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    $\begingroup$ Obligatory XKCD: xkcd.com/123 $\endgroup$ – Mark Apr 21 '17 at 22:41

We actually don't introduce a pseudo-force as much as we introduce an acceleration. It is an acceleration which is experienced by all bodies in that non-inertial frame. From time to time, it can be convenient to think of it as a pseudo-force, but the deeper meaning you're looking for deals with accelerations, not forces.

In your bus example, when the bus starts decelerating, every object acquires an acceleration which corresponds to the effect of the reference frame decelerating. Thus, your human on the bus will accelerate forward unless a force generates an opposing acceleration.

A more interesting case is a rotating frame. A rotating frame is non-inertial, and the equations of motion within that frame include a centrifugal acceleration $a=\frac{v^2}{r}$ away from the center of the rotating frame. If no force pushes on the object, it will accelerate away from the center at that rate. However, in most interesting rotating frame problems, there is a force in the opposite direction as well. In the case of an orbiting body like the ISS, that force is the force of gravity, $F=mg$ towards the center of our rotating frame. This generates an acceleration of $g$, and when the acceleration $g$ from the sum of the forces is equal but opposite of the acceleration from the non-inertial reference frame $\frac{v^2}{r}$ the object appears not to move (in the rotating reference frame).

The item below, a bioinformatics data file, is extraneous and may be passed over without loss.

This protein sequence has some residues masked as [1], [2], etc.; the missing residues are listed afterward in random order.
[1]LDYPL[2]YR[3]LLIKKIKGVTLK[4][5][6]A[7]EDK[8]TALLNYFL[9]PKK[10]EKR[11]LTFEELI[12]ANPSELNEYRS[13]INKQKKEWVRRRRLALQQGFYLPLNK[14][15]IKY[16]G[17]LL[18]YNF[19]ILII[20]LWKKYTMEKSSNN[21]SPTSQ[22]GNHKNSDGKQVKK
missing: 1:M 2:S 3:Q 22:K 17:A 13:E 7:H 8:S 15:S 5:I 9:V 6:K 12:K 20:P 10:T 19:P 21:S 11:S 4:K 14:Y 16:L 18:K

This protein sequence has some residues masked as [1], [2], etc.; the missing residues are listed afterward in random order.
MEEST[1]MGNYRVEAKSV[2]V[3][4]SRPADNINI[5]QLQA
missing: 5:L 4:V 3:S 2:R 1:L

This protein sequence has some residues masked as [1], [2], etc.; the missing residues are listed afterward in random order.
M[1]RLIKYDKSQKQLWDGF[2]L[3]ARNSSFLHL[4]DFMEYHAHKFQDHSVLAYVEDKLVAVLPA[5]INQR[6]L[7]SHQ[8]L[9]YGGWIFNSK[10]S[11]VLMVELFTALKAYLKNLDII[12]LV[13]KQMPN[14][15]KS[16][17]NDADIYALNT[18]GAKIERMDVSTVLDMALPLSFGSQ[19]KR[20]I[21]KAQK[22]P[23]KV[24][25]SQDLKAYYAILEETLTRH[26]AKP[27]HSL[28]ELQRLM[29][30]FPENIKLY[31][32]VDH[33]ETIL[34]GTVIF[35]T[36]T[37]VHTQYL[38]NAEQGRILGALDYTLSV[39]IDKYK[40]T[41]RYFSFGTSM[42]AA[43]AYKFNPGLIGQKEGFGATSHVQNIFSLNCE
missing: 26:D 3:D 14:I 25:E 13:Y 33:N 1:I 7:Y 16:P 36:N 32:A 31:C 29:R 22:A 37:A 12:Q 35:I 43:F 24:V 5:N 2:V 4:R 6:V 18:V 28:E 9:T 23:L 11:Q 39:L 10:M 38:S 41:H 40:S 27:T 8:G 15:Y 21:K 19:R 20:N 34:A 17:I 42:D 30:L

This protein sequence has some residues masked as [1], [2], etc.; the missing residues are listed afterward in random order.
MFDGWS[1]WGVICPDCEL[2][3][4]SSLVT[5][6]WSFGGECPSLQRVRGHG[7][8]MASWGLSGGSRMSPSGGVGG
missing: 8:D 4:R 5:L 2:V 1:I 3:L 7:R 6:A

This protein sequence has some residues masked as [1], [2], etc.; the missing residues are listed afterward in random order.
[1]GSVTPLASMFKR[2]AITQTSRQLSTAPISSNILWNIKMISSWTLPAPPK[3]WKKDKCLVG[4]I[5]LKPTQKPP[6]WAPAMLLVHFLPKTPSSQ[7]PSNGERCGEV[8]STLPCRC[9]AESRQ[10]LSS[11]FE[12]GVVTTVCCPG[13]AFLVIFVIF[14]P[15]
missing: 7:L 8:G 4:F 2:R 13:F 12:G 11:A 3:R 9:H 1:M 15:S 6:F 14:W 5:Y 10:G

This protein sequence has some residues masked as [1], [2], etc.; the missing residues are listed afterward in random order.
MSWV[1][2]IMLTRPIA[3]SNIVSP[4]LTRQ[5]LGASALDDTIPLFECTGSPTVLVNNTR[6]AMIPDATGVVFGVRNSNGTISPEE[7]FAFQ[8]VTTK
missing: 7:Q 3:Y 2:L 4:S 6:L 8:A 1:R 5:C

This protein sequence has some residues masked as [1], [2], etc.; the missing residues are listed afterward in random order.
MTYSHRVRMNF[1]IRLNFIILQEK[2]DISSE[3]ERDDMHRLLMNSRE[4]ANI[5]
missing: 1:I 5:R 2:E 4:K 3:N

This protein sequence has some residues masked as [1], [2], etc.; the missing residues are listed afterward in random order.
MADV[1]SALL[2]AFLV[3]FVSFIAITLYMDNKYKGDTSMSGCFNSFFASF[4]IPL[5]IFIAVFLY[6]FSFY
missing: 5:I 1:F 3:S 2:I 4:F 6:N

Likewise, if you are spinning a weight on the end of a string, it's the force of tension on the string which directly opposes the accelerations from the non-inertial reference frame.

The idea of a pseudo-force comes about when it is not intuitive to think about these accelerations. Consider the case where you're on a gravitron, which is the carnival ride that spins really fast and pins everyone up against the wall. In this case, it is not intuitive to think about the difference between the accelerations from your reference frame and accelerations caused by the force of the walls pressed up against your back. Every part of your body feels as though there is a force pushing you outward. In fact, if you run the math, the effect of this "centrifugal force" pushing you outward is identical to the effect of an acceleration caused by the non-inertial frame multiplied by your mass.